Bodys Isek Kingelex with Étoile Rouge Congolaise in Nantes, 1993. Photo: André Magnin.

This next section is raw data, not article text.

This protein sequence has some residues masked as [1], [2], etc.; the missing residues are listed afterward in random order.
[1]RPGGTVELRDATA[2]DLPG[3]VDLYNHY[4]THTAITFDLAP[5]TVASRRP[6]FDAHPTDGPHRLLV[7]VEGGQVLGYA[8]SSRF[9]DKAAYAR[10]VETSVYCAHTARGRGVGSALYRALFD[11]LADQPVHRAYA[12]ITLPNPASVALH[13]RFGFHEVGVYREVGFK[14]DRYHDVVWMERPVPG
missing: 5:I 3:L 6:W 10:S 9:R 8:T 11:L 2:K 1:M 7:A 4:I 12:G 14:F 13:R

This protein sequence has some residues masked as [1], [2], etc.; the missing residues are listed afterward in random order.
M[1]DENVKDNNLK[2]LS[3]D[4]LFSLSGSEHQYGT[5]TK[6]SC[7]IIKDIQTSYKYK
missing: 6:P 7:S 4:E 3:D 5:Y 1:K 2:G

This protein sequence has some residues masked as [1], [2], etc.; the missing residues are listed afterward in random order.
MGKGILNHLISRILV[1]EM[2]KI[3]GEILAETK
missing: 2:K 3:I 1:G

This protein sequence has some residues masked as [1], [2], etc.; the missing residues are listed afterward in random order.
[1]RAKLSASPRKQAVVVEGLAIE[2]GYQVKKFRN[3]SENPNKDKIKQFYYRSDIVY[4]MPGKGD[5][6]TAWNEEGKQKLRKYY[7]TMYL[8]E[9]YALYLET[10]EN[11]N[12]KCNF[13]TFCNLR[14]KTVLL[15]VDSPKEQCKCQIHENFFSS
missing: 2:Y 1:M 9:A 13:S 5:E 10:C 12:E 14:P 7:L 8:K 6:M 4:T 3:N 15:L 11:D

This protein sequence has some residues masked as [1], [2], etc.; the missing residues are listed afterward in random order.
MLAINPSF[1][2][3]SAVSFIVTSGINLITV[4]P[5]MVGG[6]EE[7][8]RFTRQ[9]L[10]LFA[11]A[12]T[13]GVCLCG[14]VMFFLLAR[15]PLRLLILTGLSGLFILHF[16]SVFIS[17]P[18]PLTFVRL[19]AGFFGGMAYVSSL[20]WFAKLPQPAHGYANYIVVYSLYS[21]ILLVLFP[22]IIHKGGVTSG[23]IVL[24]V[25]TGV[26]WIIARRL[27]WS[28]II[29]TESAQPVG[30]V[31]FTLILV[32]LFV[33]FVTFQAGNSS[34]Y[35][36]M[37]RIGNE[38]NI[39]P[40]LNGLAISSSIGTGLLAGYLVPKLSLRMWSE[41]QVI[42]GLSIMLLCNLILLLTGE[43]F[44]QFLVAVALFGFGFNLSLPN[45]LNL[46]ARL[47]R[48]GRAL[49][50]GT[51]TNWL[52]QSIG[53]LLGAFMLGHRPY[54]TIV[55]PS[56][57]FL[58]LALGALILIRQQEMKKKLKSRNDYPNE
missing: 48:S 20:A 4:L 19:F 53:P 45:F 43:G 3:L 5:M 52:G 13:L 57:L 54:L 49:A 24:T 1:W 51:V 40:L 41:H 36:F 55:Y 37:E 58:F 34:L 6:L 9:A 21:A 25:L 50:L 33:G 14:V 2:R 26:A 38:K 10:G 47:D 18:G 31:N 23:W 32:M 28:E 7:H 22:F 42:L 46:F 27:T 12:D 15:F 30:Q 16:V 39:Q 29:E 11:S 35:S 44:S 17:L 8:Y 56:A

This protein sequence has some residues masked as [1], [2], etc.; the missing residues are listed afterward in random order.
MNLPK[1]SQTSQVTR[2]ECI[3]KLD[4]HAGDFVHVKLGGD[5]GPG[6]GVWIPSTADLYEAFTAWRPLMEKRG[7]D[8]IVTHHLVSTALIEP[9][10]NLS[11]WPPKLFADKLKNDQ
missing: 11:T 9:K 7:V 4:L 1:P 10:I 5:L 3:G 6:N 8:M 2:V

In the thirty-minute documentary that accompanies the first U.S. retrospective of his work, Bodys Isek Kingelez notes that “a building without color is like a person without clothes.” Kingelez, who began his artistic career restoring tribal masks at the National Museum in Kinshasa, designed buildings of a multitude of colors. When then Zaire (now the Democratic Republic of Congo) won independence from Belgium in 1960, Kingelez began imagining the rehabilitative possibilities of architecture. With colored paper, commercial packaging, plastic, soda cans, and bottle caps, he built models of individual buildings and then, eventually, entire African megacities. From now through January 1, the Museum of Modern Art is showing work spanning his full career, from early single-building sculptures to his futuristic late works, which incorporate increasingly unorthodox materials. “Thanks to my deep hope for a happy tomorrow,” Kingelez said, “I strive to better my quality, and the better becomes the wonderful.” Read More